The Pacific War Online Encyclopedia
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The Treasury Islands (155.57E
7.40S) are located south of the southern
tip of Bougainville
and southwest of the Shortland
the Solomons. The largest
island is Mono Island to the north , while Stirling Island to the south
encloses the anchorage of Blanche
Bay. Mono Island is dominated by three old volcanoes reaching a maximum
height of 1053 feet (321 meters). The only suitable landing beaches
were near the village of Falamai (155.575E 7.398S) on the south coast of Mono near the
east entrance to Blanche Bay. Almost completely undeveloped when war
broke out, Mono did have a primitive road net supporting copra plantations. it was occupied by
the Japanese early in 1942.
8 Brigade Group landed
in the Treasury Islands beginning on 27 October 1943. The islands had
been scouted by Marine
Raiders from submarine Greenling
on 22-23 August 1943 and again by PT boats
October. The scouts reported that the garrison numbered just 225 men.
The New Zealand troops of the main landing force, some 5700 in number,
with 2000 U.S. antiaircraft and liaison troops.
The main landings comprised three waves commanded by George
H. Fort, who brought in the New Zealanders on 8 APDs, 8 LCIs, 2 LSTs, 8 LCMs, 3 LCTs, and 2 APcs escorted by destroyers Conway, Cony, Eaton, Pringle, Philip, and Renshaw. A novel feature of this landing was the use of two LCI gunboats, the first LCIs so modified in the Pacific.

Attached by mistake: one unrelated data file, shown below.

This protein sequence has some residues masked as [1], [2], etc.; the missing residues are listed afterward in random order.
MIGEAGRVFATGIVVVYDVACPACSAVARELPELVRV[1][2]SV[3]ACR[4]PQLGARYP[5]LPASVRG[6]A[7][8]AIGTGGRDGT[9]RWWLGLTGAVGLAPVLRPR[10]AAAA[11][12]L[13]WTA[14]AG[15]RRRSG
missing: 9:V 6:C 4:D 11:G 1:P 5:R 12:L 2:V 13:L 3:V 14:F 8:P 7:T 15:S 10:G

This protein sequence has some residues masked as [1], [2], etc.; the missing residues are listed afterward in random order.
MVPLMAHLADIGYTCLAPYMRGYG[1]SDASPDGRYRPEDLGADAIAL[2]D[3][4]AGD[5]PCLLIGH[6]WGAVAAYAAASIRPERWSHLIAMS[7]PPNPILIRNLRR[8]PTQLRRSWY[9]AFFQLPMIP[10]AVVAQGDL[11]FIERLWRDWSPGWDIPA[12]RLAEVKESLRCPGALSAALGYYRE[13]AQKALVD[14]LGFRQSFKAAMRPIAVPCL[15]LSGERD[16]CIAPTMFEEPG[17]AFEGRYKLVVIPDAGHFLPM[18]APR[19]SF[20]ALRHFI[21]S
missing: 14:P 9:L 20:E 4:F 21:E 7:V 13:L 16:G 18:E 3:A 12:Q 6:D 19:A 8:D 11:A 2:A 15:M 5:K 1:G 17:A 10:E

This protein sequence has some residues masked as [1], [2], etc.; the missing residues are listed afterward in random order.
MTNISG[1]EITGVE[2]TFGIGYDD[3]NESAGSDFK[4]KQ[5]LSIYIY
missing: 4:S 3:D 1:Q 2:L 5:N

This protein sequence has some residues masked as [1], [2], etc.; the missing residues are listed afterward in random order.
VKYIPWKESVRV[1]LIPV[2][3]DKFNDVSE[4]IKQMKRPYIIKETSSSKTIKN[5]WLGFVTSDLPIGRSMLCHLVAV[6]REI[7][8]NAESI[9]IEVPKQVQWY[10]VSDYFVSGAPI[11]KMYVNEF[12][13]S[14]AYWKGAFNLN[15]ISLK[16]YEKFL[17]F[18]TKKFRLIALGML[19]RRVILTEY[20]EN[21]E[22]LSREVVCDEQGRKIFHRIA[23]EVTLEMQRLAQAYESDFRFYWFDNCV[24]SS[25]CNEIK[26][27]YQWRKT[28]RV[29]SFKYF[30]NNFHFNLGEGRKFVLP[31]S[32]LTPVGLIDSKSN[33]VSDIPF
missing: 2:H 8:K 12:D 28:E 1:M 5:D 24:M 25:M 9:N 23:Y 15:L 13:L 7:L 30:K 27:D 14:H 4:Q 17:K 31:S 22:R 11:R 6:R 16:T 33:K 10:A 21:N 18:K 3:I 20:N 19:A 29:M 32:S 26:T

Eaton provided fighter direction while Pringle and Phillip bombarded the landing areas. Resistance
was light, though one LST came under heavy machine gun fire from a hidden pillbox when she lowered her ramp. The New Zealanders aboard commandeered a Seabee
bulldozer and used its blade as an armored shield to advanced and bury
the pillbox under coral sand. The main objective, Blanche Bay,
was secured by nightfall. There were subsidiary landings on
Stirling Island, which confirmed that it was unoccupied, and at
Soanotalu ( 155.565E 7.331S) on the north coast, which was desired as a radar station.
The Japanese were caught
off-guard but mounted a raid by 25 D3A
"Vals". These lost 12 aircraft to antiaircraft fire and the Allied fighter cover in
exchange for damaging destroyer
Cony with two bomb hits.
There were also a number of counterattacks against the Soanotalu beachhead, beginning on 1 November, by Japanese troops desperate to capture the Allied landing craft and escape the island. By this time, the Seabees had constructed a pillbox, two platoons
from Stirling Island had been shifted to Soanotalu, and the position was
held. On 6 November the last Japanese resistance on the island was
Total Allied casualties were 40 New Zealand and 12 U.S. troops killed and 145 New Zealand and 21 U.S. troops wounded. About 305 Japanese were killed and another eight taken prisoner.
Following its capture, the island became a PT boat base
and an airstrip was constructed on Stirling Island. Its 5600 foot (1700
meter) runway became operational in late November and was extended to
7000 feet (2130 meters) by the end of December. By late 1944 the base
was far behind the active combat zone and it was disestablished in
Rentz (1946; accessed 2014-5-4)
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